Karen Kusch: Critique is the backbone of creative ideas.
A sense of togetherness in a virtual world. During the global lockdown that resulted from the COVID-19 pandemic, messages of unity, compassion, understanding, and trust were widespread and continue to be so, even as many institutions and events reopen. Whether in education, in banking, in healthcare, in business, the concept of remote work slammed into our lives with a sledgehammer-like force, knocking us into a very alien reality. Karen Kusch, a partner at Kusch Consulting, has 20 years of corporate experience in the field of future work and global collaboration, so for her, this scenario hits very close to home.
“Consulting people in the field of future work is a privilege” Karen said, especially now that it’s being implemented more readily due to the outbreak of the coronavirus and all the pressures that came with it. Our work lives are changing. We’re adopting a more diverse mode of work and embracing remote work opportunities.
“Everyone is unique,” she added. “Everyone is learning, living, experiencing life differently with different cultural elements. Therefore, I believe, and have always believed, we need to enable people with environments, opportunities, and the autonomy to work in a virtual way that works for them.”
Integrating creativity and practicing creative leadership while strategically designing a future in virtual work is absolutely possible. According to Karen, being creative and leading virtually depends on three very essential elements: trust, effective virtual leadership, and preparing adequately for it.
“Trust is the most fundamental thing that will make it work,” Karen explained. “Create social time and space in virtual work. You need a virtual coffee break. You need to really create clear processes. Understanding the individual dynamics of the team situations, as well as being a supportive leader are crucial. You need to respect your team, offer gratitude, be kind, be honest. You need to assume that there’s a positive intent of what people do. Preparing adequately means not focusing only on what you do, but key in virtual work is how you are going to do things, what tools and methods you will use. There is certainly more preparation needed in the planning.”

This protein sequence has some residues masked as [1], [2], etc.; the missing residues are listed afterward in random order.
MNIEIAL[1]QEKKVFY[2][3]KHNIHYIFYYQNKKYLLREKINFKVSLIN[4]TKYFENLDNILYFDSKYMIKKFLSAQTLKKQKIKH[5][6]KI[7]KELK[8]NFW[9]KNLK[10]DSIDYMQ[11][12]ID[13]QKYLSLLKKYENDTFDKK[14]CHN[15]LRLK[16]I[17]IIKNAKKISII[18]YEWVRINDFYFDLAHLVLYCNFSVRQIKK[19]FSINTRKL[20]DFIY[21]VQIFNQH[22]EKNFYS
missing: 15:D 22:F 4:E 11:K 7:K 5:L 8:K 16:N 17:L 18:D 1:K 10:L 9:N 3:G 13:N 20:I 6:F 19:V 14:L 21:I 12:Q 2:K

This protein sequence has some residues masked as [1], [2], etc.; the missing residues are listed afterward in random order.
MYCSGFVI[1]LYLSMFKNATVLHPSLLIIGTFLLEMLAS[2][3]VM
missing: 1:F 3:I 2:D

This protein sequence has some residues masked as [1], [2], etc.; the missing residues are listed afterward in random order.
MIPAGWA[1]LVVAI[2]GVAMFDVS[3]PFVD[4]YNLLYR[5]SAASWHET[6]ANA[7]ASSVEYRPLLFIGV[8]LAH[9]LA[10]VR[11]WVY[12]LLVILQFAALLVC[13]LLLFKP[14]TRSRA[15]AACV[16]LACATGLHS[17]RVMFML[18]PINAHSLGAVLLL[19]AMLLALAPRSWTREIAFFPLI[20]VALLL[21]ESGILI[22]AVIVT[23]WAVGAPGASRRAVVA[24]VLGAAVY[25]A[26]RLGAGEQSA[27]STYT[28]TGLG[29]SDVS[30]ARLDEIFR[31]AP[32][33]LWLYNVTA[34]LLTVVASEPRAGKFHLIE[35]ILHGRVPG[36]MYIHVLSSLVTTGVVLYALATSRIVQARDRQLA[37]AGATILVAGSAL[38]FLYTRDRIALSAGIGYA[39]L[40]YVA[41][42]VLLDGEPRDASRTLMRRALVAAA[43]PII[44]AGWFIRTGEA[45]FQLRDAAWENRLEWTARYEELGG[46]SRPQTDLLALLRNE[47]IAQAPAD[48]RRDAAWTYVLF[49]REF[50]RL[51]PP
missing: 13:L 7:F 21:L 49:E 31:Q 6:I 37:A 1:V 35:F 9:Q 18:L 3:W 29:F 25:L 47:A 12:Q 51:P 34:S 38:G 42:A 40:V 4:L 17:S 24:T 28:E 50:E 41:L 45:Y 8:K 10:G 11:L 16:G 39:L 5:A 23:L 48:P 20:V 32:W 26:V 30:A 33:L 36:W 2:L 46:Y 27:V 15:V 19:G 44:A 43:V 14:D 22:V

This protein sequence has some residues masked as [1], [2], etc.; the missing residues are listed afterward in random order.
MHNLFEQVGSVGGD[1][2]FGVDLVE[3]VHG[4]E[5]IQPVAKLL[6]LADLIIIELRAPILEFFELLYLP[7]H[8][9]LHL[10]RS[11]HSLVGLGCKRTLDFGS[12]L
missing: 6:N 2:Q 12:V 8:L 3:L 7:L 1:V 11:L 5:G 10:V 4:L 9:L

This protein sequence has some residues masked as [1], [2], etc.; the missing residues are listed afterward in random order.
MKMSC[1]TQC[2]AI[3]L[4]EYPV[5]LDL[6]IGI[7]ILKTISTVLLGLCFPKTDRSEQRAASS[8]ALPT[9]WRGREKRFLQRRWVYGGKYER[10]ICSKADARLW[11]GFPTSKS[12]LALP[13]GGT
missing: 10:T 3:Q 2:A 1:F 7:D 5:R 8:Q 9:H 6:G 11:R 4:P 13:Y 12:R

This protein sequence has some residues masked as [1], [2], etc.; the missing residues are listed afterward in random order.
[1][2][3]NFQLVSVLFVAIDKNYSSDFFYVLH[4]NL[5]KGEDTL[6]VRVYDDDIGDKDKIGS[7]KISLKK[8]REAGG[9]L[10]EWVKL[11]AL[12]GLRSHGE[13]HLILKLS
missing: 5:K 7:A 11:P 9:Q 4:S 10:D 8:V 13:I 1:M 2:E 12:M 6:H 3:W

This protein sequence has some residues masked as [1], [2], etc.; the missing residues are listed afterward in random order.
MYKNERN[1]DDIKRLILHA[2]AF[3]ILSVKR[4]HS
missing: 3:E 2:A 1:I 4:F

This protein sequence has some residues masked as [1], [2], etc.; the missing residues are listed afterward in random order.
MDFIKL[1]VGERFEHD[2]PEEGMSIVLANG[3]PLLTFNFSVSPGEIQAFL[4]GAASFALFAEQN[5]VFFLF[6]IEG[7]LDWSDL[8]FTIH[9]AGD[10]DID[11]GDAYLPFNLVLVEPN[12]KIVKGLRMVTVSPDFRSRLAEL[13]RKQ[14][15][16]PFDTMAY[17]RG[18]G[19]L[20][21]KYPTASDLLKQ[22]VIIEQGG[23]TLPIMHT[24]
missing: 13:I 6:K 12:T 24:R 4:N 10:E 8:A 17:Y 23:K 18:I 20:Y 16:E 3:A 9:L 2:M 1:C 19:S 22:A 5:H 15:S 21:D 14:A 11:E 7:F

The lockdown brought to light some challenging dynamics of remote work: distraction and motivation. You may have a shelf full of books on your to-be-read list, Netflix and other video streaming services, children trying to entertain themselves while being kept home from school. However, in effective virtual teams leaders gain the needed team commitment to drive engagement and activity. Karen also highly recommends a separation between work and home spaces when possible; she admits it is certainly a luxury, but truly a gamechanger in such circumstances.
“It’s important to create some kind of division within your home where you work. I don’t think you can actually underestimate in all cases the umbrella of the topic COVID-19, because it adds a whole new layer to the topic of remote work, which is the psychological challenges of it all. I can’t really go out, I’ve got to deal with these other issues while I’m at home, maybe elderly parents, sickness, children, and other things that I don’t normally have to deal with when I’m going into work.”
Despite all these challenges, people do tend to get the hang of remote work rather quickly, to accept this new norm. This could be attributed to the quality of virtual leadership and virtual teamwork. It is essential to understand that these times of the COVID-19 restrictions are unique, particularly with children being around. Work conditions vary, and any leader who doesn’t understand these distinctions doesn’t truly see the bigger picture of the challenges that go with virtual work.
“Creating an inclusive environment for all the team is absolutely essential in virtual work,” Karen noted. “The leader has a really, really important role to build this commitment in the team, by motivating them and having really clear responsibilities in the team and providing psychological safety that people can be themselves and speak up. The thing that I have learned over the years is silence is the biggest killer of virtual work.”
In preparing for effective virtual work within a team, leaders tend to struggle more than employees with virtual work. They rely on face to face interactions. Leaders have the sometimes daunting task of bringing a sense of togetherness, which is often easier said than done, particularly when they can’t see people in person.
“When you’re working virtually and you’re preparing to innovate, you need to really plan your sessions, to have the right tools and enough of them to deal with different things, somewhere to post online, somewhere to blog online, somewhere to brainstorm online… On top of that, you need to take time to digest. If you don’t plan your sessions and think about how you’re going to do it, it won’t succeed.”
Karen believes critique is the backbone of a good idea; it helps develop it, construct it, mold it into something that can become real. Without it, creativity can’t thrive, and how does one get critiqued? By being brave enough to speak up. For her, that’s been the thread she clings to, and why Sonophilia is so valuable to her. It tests her ideas, her expectations, her assumptions about so many topics she’d never imagined being relevant to her.
“The inspiration from these events is phenomenal,” she said. “Even an artist, who you think is always able to churn out paintings, gets stuck in the creative process… and [moves] on from it by approaching things differently. That’s the beauty of Sonophilia. You meet so many different people. You get so many different perspectives, but fundamentally, everyone in that group is human and is facing some challenges of their own. Here you can share it and get really concrete, solid feedback that helps you move forward.”